Regardless of the software you use to do it (audacity will do just fine) there are a few things you need to think about.
When we record a voice over a microphone we're not just picking up the voice. There are a couple of other things we pick up too.
The walls of the room will have some reflective qualities that will add the smallest touch of short-tail reverb. There are plenty of free reverb plugins that will mimic 'studios' or 'rooms' - a little will go a long way here so be gentle with it!
We also pick up other things that are going on it the room - This is known as 'room tone' or 'wild track'. this will contain all sort of things like aircon/heating/other machinery running in the background very quietly. Some free sounds libraries have room tones to download. Again, a little will go a long way so go easy.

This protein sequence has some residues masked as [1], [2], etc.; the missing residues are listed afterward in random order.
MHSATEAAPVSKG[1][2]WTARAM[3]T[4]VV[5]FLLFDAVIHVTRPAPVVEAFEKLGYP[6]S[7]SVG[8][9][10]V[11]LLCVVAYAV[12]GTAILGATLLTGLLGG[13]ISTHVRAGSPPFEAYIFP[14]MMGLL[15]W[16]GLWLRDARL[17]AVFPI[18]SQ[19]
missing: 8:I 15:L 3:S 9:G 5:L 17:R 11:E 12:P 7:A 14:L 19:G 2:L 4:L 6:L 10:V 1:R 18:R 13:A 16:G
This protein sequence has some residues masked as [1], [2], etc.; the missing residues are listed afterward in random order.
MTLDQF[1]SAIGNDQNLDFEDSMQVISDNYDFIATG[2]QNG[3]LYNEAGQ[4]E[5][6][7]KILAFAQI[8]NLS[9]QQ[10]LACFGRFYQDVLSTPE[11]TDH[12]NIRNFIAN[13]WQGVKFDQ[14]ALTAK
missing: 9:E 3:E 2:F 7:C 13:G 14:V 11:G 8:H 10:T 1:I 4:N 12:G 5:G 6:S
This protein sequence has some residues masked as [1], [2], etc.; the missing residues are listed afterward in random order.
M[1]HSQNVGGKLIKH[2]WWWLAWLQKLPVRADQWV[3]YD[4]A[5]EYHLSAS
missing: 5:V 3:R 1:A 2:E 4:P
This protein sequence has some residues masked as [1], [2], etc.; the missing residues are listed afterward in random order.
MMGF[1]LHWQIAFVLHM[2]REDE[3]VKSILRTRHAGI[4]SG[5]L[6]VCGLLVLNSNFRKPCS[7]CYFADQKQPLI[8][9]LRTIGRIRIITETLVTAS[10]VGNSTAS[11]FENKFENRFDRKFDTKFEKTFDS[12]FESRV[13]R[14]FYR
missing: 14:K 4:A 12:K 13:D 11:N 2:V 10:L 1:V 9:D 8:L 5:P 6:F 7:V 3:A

Finally, we need to look at post processing - What was your voice recorded for and how is it going to be used? There are lots of things you can do here with eq, saturation, compression, etc. For example, If this is a radio presenter's voice, you could shave a little off of the high end and add some compression to get that intimate radio voice sound. If it's a vintage tape recording then you could drop off the low end and run it through a little saturation, a vintage crystal mic will have very little low end and plenty of saturation where a more modern large diaphragm mic will capture everything...
Try listening to the sound you want to mimic and try to understand how it's different to your recording.